The Jew And The Carrot

Irish-Jewish Food Dynasty Thrives — In Oregon

By Michael Kaminer

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Rhona Jacobs
Michael Jacobs and his daughter Danielle.

The Smokery sells home-cured fish from the Hillsdale Farmers’ Market in Portland, Oregon. Jacobs Creamery, a few feet away, offers hand-churned butter and limited-production cheese. Customers purchasing lox get polite nudges to buy fromage blanc; shoppers picking up cheese get friendly recommendations for cured fish.

The mutual assistance comes naturally. Michael and Rhona Jacobs run The Smokery, and their daughter Lisa, the third of their four kids, runs burgeoning Jacobs Creamery. Started as hobbies, both businesses have exploded into what may be the world’s only Irish-Jewish artisan-food dynasty.

Dublin-born, Michael Jacobs moved his family to Portland in 1993 after nine years in southern California. Despite his adopted city’s zealously homegrown food culture, stateside spins on his favorite foods couldn’t come close to what he ate in Ireland. “We’ve always eaten smoked salmon, but never liked anything we found in the U.S.,” he told the Forward in a mellow lilt. “We’d been used to lox, but here it’s too salted, too processed, too… Yuck.”

On a trip up the Oregon coast with his family in 1999, over a route dotted with smokehouses, Jacobs spied a sign touting smoked salmon. He asked the proprietress, who turned out to be a German-Jewish immigrant named Karla Steinhauser, for samples. Recognizing his accent, she brought out a plate of smoked jowls, a delicacy known on the east coast as collars, or the fatty part of salmon near the gills. “It was delicious. And Karla’s Smokehouse got me started on my salmon fetish.”

After hearing Jacobs grouse that he’d never find smoked fish as good as Steinhauser’s, his daughters bought him a home smoker. “They said, ‘Here, Dad. Smoke your own and stop complaining,’” he laughed. “So the first thing I did was break out the booklet and follow the recipes and instructions. The end result was just as disgusting as what they sell in stores.”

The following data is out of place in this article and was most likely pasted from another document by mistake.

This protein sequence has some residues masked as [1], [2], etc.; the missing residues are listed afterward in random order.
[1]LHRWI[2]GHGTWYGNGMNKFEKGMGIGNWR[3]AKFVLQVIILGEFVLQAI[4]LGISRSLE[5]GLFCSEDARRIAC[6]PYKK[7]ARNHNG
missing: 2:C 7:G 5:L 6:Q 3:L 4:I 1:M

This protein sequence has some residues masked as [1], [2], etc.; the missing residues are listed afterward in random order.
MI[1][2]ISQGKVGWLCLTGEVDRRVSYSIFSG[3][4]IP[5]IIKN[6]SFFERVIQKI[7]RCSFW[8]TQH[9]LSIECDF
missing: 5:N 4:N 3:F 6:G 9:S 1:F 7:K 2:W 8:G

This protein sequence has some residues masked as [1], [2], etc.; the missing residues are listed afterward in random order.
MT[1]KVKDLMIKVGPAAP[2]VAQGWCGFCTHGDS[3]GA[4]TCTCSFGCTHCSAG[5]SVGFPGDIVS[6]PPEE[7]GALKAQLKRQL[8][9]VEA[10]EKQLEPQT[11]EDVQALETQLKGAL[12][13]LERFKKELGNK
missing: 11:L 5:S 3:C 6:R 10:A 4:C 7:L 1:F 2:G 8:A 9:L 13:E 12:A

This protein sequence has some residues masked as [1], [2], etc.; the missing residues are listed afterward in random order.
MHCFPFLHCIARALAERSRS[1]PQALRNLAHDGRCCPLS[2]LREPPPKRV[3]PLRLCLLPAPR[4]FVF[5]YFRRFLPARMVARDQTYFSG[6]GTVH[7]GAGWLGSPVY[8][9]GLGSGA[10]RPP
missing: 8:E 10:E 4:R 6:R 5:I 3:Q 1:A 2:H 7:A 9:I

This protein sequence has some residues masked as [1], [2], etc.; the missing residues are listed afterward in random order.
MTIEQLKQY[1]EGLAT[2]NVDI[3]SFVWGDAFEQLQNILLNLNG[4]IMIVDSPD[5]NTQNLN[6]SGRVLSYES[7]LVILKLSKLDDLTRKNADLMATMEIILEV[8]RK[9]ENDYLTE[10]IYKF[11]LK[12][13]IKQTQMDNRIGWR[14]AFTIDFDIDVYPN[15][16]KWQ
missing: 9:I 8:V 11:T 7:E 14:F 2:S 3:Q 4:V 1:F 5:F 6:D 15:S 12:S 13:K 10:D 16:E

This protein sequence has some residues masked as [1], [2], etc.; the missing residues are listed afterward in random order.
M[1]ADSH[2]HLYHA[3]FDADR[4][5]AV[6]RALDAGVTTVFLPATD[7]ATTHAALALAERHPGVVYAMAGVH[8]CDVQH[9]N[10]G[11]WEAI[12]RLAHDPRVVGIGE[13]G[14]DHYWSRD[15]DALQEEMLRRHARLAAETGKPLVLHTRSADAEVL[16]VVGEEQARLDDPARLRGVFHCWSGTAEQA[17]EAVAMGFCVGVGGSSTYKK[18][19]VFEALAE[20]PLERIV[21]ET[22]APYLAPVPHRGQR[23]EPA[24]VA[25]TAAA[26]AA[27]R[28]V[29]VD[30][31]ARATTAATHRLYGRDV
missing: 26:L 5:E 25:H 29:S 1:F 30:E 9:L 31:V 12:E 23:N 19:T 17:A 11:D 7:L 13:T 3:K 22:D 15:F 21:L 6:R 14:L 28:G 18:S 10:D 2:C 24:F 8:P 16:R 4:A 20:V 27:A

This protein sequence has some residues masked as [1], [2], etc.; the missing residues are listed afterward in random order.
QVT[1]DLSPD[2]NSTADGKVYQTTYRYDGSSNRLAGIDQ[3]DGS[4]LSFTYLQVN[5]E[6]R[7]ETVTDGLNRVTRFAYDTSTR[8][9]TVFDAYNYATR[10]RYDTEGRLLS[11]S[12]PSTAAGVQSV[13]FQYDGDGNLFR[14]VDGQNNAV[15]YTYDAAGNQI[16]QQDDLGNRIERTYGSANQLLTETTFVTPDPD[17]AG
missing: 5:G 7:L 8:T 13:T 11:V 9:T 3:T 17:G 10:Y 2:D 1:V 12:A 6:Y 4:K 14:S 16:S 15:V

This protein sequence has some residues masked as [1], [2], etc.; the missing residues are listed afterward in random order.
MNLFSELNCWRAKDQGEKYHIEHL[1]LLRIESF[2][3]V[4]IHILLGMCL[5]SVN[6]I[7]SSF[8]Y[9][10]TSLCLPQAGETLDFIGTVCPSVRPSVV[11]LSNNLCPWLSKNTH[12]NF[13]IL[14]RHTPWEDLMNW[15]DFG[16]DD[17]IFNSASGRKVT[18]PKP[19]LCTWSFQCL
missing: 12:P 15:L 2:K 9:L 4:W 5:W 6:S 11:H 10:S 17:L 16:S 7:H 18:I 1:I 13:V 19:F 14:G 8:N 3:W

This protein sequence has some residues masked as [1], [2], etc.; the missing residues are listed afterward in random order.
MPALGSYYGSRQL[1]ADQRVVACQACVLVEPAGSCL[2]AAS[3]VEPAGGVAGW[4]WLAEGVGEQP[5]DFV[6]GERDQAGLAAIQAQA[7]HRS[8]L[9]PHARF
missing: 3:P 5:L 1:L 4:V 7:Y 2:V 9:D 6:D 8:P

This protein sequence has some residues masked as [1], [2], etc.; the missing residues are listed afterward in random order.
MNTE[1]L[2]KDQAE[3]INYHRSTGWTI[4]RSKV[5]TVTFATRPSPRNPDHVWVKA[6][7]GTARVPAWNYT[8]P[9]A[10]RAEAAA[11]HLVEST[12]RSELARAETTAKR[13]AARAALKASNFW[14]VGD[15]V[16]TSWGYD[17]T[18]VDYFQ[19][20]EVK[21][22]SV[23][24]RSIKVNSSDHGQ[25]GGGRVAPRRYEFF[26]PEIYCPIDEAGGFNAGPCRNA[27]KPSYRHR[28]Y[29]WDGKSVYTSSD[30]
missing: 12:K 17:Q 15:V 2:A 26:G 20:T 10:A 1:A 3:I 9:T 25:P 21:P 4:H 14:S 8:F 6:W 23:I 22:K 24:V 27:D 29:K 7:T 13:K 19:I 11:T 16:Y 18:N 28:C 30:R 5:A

Jacobs started fine-tuning his preparation — cutting back on brine, using a thermometer to monitor heat, maintaining temperatures for a shorter time. “I’d bring salmon into work,” he said. “My coworkers would give me feedback. And after a year of trial and error, I got it so that not only did I like it, but others did too.”

Eventually word got out, and friends started buying. “But I don’t like making money off friends and family, so I decided to start selling at the farmers market.” He called his neophyte business The Smokery. That was 2005; today, the Jacobs’ smoke and sell nearly 225 pounds of fish each week from a dedicated smokehouse in their converted garage. The business also earned kosher certification in 2010.

When the Jacobs’ get fish home from their supplier — a co-op that fishes only at sea using hooks and lines rather than nets — they bone it by hand, removing hundreds of tiny pin-bones, one at a time, with stainless steel long-nose pliers.

After fish gets cut and apportioned into containers, the brining magic starts. The couple fills each container with a different flavor of brine. While the Smokery used just one variety back in 2005 — the Old Irish, a mix of salt, brown sugar, thick molasses, onion, garlic, and dillweed — it now produces ten varieties. Jacobs’ own favorite is the Maplewine, made with organic dark-amber maple syrup and Manischevitz sweet blackberry wine. Bowing to market tastes, a sugar-free brine just made its debut.

The fish is cured for 24 hours, then rinsed with cold water, dried with paper towels and air-dried. Air-drying, Jacobs explained, allows formation of the pellicle, a layer that locks in proteins and flavor. “If you hot-smoke, the proteins ooze out,” he said. “It’s not as flavorful.” On the third night, the fish gets smoked over a “very intense” mixture of hickory and mesquite. “We use large volumes of smoke, but for very short periods,” Jacobs said. “It doesn’t dry out the salmon, but infuses it with flavor.” Smoking usually takes about four hours, Jacobs said. At the market, whatever’s on offer typically sells out, Jacobs said.

The Jacobs smoke it up in the evening, after business hours; Michael, 57, continues to work in technology sales during the day, and Rhona, 54 — “a Dublin Jewish girl” — is the resource coordinator at the Portland Jewish Academy, a local day school. She’s also The Smokery’s harshest critic. “She’s the first taster for fish,” Jacobs said. “If we’re trying out a new batch or a new brine, sometimes she’ll just spit it out. ‘Not worth swallowing,’ she’ll say.”

The Jacobs’ don’t foresee massive growth for the Smokery — no franchises or brand extensions — but don’t necessarily want it. “This business is kind of like our retirement package. It’s something we can do in our twilight years. And it’s something we enjoy.”


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